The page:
View Full Version : Piston Rings 101

06-11-2005, 11:04 AM
I have rectified my oil burning problem on my newly rebuilt (by me) engine. As you can see from this picture, if the oil rings are installed incorrectly, they will do little to keep oil out of the cylinders.


06-11-2005, 11:08 AM
This is a TR-6 engine by the way. Here is a photo of the new piston and ring set, ready to go back in the engine this weekend. With a newly rebuilt rocker assembly, and the head back from the rebuild shop with new valve guides, valves, and springs, I'll be ready to try this again...Should have done this in the 1st place, but live and learn I guess,

1970 TR-6

06-11-2005, 11:47 AM
Mark, were the original oil rings installed incorrectly by a paid mechanic?

06-11-2005, 03:08 PM
My 84 year old father in law was the "paid" mechanic..ha! So now I'm on my own, and with some expert advice from several LBC mechanics, I'm sure the redo will turn out much better....


Mickey Richaud
06-11-2005, 03:42 PM
Mark -

I'm by no means an expert, but one thing I learned early was to stagger the gaps on the rings. If they're lined up, the oil has a natural passage up to the combustion chamber. It's one of those "obvious" things that sometimes get overlooked.


06-11-2005, 04:02 PM
Mark, I'm happy you got it figured out, and sorry you had to pull your motor apart again. Good luck with it this time around.

06-13-2005, 12:13 PM
I'm doing the same thing right now (for the upteenth time) is my 1500-powered racer. The rings/pistons are very much the same design (I'm doing pistons, new crankshaft....the whole nine yards).

I'm not sure what you mean by "incorrectly". If the rings are upsidedown, they might make a slight difference, but I'm not sure it would be all that noticable.

Anyway, for anyone else contemplating a rebuild like this, you may wish to use one of those new rings and check the end-gap. Push the ring into the bore (using a piston) and measure the gap. Should be around 0.008" or so. No more than 0.012" I'd say. Check ring gap at top, middle and bottom of cylinder to see if taper in the bore is excessive.
And don't forget to change the thrust washers....the weakest part of these TR engines.

06-13-2005, 01:28 PM
Are some brand of rings cut with a step on the inside instead of straight cut?

06-13-2005, 02:21 PM
The oil ring expander (only one) actually overlapped, instead of being butted up end to end. This caused the upper and lower oil rings to lay flush against the piston, instead of being pushed out by he expander. I now have Deves rings and I like the design of the oil rings much better. Two seperate expander rings, with the gap set 180 degrees apart. I've checked the ring gap as you suggested with these new rings, the gap is .008-.009 for all cylinders. You should check both compression rings, ie for a TR-6, check all 12 rings. Its easiest if you use one of the pistons to gently push the ring into position to ensure it is set square in the bore. And I did replace the thrust washers, tho mine were not all that bad for the amount of miles on the engine.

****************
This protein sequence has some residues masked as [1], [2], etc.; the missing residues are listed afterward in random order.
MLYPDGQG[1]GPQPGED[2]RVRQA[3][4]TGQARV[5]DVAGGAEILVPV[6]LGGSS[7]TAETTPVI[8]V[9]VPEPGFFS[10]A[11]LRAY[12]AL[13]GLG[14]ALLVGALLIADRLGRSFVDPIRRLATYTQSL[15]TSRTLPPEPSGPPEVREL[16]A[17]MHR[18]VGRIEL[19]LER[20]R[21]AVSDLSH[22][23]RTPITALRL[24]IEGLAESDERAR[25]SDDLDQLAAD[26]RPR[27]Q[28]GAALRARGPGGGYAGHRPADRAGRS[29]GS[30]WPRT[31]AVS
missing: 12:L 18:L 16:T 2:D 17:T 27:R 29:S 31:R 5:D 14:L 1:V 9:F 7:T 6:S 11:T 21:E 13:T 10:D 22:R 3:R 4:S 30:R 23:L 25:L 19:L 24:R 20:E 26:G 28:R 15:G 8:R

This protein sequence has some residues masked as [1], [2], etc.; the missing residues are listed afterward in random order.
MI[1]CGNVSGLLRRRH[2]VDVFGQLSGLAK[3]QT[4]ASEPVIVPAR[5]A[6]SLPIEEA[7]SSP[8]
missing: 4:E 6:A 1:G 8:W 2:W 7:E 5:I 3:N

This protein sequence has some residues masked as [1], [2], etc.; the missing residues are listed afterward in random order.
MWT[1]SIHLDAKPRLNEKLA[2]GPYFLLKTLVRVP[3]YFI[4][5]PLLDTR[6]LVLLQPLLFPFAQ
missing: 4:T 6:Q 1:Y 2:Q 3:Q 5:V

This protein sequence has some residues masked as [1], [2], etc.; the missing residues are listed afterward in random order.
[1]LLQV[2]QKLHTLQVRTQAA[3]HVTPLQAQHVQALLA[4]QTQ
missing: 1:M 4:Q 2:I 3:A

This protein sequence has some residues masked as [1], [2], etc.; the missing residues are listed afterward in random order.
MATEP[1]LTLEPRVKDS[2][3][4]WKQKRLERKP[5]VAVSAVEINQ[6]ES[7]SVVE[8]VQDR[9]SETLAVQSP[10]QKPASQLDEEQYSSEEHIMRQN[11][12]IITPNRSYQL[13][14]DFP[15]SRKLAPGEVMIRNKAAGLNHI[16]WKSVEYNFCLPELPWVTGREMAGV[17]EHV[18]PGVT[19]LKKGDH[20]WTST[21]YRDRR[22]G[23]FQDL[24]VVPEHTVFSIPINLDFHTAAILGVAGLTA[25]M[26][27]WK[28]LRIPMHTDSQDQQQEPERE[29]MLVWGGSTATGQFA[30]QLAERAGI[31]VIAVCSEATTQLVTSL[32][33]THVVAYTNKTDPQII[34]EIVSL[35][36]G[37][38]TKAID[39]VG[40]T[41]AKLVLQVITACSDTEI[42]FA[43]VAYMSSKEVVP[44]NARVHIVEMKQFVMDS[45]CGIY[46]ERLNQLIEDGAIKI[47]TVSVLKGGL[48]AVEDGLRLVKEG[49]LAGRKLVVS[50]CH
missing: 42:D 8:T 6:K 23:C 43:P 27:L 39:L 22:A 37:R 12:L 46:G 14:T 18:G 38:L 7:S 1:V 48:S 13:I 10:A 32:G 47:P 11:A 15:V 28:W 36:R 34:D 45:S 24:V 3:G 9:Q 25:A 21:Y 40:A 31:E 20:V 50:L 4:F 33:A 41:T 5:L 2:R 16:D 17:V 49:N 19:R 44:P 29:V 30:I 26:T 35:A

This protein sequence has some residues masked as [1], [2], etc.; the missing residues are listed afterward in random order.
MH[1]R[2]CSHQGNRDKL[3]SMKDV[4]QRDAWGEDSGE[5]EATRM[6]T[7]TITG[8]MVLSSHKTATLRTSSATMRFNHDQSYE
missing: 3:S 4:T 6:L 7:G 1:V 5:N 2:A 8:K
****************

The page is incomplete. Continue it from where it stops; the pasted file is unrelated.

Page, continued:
As for the compression rings, my set does have a step on the #2 ring, and TOP is stamped on it to ensure the step faces downward. The top ring is identical top and bottom.


06-13-2005, 04:03 PM
The oil ring expander (only one) actually overlapped, instead of being butted up end to end....

Oh, I see. Yeah, that wouldn't be very good!

06-13-2005, 09:45 PM
Are some brand of rings cut with a step on the inside instead of straight cut?

[/ QUOTE ]

There are some rings out there called "gapless rings". It's suppose to prevent some blow-by caused by ring gap. I'm not sure what brand they are or if any are made for LBC's. As far as installing your rings upside down, there is definitely a difference. They are designed to go a certain way to take advantage of compression in the cylinder. Many are chamfered so as pressure builds up, the ring is forced against the cylinder wall. You might not have noticed it know, but you would have sooner or later. $0.02 /ubbthreads/images/graemlins/grin.gif